#Fame...I want to live forever...# so went the refrain of that 1980s blockbuster and TV series which featured forgettable attention seekers at some New York drama school, or something or other. They seemed to spend a lot of time annoying the neighbours by dancing around in the street, stopping the traffic and jumping on their cars with never a policeman in sight.
The only possible attraction of this mindnumbing dreariness was the sight of young ladies in tutus, who were also wearing what were known as leg warmers. These seemed to be intended not to keep their legs warm (after all do you need to keep your legs warm when you're dancing?) but merely to draw attention to their pert little...or maybe that's just me.
Anyway, for some reason, these caught on, and ladies could be seen wearing them over their trousers during the winter, but it wasn't long until everyone got bored with them.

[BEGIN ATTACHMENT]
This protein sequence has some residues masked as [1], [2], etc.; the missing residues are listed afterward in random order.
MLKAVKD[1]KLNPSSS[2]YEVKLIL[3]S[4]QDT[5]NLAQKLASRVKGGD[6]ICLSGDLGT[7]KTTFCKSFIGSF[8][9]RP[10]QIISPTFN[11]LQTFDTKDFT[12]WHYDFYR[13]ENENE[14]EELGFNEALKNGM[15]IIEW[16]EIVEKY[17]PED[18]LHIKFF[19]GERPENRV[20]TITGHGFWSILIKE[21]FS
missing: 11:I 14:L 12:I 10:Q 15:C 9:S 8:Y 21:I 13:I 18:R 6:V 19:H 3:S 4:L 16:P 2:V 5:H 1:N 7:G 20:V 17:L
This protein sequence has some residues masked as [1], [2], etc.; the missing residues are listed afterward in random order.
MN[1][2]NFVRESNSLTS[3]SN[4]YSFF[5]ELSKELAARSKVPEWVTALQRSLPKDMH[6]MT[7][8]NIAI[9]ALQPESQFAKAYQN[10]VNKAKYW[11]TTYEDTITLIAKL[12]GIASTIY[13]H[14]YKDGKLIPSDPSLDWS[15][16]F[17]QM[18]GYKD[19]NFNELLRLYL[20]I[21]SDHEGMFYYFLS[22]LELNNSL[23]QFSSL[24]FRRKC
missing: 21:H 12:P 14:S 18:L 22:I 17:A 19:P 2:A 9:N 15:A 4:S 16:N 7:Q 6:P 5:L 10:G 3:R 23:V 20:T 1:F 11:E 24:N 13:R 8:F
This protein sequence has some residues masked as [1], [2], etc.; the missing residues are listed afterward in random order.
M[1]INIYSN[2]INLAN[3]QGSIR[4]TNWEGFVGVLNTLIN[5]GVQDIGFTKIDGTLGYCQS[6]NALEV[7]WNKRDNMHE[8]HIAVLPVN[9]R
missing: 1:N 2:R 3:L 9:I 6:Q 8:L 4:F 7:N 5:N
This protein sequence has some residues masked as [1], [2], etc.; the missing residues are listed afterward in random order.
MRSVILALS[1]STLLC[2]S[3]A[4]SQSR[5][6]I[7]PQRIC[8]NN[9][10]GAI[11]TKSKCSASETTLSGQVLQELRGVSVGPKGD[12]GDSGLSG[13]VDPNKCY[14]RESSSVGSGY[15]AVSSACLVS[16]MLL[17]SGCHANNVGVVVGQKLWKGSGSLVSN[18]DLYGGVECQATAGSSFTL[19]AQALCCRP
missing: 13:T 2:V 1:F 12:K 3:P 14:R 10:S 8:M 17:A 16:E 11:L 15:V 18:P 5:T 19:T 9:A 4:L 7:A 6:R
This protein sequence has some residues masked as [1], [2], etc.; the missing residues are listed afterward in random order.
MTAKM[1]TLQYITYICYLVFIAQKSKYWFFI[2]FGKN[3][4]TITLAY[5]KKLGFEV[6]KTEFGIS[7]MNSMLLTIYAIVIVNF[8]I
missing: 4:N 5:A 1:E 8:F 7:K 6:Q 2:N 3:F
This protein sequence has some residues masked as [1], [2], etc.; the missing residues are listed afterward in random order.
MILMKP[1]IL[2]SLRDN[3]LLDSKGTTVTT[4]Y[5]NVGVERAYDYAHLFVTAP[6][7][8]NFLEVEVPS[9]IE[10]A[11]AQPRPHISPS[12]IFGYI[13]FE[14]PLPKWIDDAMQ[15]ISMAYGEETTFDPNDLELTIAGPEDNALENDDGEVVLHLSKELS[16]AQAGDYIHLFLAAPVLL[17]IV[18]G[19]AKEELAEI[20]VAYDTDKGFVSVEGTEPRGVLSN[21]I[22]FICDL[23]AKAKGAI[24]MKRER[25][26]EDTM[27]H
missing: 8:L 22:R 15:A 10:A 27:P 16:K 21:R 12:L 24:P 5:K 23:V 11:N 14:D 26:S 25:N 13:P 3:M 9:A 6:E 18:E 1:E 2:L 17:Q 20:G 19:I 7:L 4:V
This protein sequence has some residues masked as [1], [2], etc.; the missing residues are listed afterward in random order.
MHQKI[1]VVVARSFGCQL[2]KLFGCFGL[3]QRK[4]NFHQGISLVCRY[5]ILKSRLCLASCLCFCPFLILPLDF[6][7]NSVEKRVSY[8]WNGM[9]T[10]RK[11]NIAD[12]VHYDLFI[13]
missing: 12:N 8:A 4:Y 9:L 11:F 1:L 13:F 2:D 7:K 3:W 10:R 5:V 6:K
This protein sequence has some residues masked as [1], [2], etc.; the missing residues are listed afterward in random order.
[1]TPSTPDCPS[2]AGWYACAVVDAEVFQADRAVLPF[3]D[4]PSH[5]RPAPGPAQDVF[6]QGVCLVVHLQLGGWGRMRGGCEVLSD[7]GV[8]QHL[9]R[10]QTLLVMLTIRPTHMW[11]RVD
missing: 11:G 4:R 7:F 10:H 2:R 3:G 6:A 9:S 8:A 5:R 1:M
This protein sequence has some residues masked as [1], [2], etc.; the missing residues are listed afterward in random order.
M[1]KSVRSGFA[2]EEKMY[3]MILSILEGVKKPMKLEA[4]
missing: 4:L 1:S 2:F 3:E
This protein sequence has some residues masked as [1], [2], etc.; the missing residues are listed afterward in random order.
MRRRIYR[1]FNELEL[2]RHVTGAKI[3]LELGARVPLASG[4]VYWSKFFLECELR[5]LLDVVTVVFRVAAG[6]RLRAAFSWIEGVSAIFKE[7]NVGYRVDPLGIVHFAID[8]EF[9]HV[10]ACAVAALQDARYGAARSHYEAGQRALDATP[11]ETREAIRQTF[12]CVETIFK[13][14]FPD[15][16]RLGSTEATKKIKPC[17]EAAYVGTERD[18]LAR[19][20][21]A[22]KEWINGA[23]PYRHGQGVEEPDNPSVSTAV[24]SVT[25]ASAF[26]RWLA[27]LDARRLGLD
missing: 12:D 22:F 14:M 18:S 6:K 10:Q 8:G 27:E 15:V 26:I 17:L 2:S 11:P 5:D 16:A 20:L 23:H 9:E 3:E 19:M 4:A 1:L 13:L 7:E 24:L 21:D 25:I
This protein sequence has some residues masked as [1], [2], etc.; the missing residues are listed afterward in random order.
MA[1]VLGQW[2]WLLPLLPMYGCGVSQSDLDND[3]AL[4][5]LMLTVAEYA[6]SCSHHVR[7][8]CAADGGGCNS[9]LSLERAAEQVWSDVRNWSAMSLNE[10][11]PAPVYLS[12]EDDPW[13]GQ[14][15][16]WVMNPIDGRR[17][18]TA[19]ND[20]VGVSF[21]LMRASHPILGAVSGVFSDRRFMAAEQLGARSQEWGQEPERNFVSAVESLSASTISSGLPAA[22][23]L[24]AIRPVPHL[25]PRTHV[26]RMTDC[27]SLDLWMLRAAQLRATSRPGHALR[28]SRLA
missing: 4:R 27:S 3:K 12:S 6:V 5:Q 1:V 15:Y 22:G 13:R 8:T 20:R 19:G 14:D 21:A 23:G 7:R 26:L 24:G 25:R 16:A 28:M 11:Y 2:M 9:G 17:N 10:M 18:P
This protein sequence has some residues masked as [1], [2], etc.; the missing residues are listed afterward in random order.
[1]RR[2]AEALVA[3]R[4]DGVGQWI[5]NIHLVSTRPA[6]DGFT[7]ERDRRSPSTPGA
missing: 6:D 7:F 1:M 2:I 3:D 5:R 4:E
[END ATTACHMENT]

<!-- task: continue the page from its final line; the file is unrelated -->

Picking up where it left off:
What's a snood? You might well ask. According to Wikipedia "A snood (/ s n uː d /) is a type of female headgear designed to hold the hair in a cloth or yarn bag. In the most common form, the headgear resembles a close-fitting hood worn over the back of the head." It's a woollen tube-like garment which can be worn like a scarf or pulled up over the head, and it was beloved in the time of Charles Dickens. You might have seen it worn in dramatisations of A Christmas Carol by the likes of Ebenezer Scrooge or Bob Cratchit.
After re-appearing in the 1980s along with the leg warmers, the snood faded away again until around 2011. It was brought back to public awareness by ex-Arsenal and Manchester City money-grabber and drugs cheat, Samir Nasri, and pin-up ladies man, Carlos Tevez, who both wore them briefly during matches.
FIFA promptly banned them on safety grounds. Probably because too many players wanted to strangle Nasri, and who can blame them?